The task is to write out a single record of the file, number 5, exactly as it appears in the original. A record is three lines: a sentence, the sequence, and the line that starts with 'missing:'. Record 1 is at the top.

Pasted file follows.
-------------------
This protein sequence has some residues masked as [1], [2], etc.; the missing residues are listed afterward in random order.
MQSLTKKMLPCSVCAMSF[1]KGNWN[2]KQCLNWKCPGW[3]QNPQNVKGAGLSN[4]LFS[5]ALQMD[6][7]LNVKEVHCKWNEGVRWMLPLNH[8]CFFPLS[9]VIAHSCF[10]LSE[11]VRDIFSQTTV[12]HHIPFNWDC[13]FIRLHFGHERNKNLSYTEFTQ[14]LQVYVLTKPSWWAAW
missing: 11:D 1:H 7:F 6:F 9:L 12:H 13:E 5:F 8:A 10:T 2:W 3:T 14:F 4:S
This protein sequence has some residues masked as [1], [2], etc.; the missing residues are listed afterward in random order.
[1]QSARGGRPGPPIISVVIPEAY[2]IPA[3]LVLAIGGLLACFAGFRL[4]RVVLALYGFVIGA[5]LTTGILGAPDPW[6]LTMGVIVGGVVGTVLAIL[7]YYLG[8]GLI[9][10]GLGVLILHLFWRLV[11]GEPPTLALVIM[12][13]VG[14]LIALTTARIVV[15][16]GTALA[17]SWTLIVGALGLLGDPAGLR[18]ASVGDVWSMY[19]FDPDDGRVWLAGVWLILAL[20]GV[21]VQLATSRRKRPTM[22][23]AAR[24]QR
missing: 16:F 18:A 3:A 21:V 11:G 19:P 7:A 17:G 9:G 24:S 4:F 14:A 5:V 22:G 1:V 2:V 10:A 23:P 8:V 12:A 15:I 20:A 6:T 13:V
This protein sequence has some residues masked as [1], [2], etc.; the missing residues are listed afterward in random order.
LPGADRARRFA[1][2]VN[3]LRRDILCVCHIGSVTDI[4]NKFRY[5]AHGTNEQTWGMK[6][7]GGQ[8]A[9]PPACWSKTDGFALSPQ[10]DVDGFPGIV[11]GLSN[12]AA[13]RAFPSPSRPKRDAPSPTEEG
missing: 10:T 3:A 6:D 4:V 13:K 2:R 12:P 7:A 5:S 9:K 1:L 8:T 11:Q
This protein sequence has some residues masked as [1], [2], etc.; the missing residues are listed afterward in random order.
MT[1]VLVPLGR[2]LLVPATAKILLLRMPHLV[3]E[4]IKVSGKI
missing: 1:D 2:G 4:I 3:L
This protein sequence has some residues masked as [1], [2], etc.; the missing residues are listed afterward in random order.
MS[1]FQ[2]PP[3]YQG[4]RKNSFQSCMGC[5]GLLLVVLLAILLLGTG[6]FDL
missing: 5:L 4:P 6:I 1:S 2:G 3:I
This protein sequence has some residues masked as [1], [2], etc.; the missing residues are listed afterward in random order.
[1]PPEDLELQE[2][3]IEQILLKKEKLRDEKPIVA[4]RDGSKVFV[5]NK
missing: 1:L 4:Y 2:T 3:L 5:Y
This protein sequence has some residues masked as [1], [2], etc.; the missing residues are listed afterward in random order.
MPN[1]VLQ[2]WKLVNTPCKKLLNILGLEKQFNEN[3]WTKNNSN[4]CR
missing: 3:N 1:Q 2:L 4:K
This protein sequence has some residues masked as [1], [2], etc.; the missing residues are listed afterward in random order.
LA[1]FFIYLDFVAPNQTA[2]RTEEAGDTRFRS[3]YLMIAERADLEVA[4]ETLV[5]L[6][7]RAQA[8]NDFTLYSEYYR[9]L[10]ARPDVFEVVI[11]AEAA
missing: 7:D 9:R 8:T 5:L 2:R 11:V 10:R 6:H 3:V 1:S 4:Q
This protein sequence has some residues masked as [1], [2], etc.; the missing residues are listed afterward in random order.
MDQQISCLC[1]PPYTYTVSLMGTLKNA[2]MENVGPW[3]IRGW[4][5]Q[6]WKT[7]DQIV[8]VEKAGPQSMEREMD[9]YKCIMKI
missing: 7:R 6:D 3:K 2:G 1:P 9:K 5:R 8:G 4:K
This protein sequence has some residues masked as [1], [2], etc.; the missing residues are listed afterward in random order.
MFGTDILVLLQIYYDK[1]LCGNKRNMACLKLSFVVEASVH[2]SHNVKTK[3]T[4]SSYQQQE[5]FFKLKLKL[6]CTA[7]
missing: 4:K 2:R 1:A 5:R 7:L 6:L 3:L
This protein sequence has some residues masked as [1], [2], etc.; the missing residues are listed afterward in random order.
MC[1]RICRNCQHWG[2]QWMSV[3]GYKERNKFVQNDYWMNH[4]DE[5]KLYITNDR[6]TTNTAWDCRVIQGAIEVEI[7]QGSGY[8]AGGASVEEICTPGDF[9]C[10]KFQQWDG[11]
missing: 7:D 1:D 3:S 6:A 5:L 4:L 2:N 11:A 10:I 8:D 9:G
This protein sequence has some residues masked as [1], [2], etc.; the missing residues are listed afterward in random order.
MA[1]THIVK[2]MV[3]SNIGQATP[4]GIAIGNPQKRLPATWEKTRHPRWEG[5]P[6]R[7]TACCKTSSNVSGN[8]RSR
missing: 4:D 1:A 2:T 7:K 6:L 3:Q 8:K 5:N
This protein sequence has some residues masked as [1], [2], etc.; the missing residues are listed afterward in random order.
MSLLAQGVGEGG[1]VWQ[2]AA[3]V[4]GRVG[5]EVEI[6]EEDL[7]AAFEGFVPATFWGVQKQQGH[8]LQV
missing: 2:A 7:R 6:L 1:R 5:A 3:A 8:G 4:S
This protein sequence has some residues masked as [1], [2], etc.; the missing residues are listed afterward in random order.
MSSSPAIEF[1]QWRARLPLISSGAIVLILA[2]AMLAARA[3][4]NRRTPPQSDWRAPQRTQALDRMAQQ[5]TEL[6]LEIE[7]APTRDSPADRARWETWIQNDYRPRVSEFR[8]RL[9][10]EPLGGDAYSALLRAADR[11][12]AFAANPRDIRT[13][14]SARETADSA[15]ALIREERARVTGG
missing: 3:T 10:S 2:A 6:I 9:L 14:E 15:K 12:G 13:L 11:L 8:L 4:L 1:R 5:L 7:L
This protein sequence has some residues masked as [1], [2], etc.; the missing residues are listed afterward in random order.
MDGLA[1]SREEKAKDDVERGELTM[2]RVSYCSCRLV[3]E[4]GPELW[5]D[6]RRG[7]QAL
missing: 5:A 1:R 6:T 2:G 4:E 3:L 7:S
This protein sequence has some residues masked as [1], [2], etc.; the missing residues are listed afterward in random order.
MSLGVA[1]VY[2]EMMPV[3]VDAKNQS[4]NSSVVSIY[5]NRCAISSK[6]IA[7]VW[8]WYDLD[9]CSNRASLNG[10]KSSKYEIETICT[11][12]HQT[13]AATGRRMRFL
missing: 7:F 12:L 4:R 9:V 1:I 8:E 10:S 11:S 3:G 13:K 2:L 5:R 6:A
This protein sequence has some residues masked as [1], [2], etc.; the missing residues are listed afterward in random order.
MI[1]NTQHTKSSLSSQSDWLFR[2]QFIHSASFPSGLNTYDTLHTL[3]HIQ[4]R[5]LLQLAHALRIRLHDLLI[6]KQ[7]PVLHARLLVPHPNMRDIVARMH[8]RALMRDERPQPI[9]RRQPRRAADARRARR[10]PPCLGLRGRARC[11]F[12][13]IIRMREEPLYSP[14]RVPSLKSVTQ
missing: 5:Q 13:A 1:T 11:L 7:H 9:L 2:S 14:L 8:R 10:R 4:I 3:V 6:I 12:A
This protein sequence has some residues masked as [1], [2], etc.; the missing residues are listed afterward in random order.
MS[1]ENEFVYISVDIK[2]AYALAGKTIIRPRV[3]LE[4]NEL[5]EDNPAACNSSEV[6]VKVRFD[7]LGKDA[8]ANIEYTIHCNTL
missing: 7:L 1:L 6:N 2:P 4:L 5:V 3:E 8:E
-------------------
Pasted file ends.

This protein sequence has some residues masked as [1], [2], etc.; the missing residues are listed afterward in random order.
MS[1]FQ[2]PP[3]YQG[4]RKNSFQSCMGC[5]GLLLVVLLAILLLGTG[6]FDL
missing: 5:L 4:P 6:I 1:S 2:G 3:I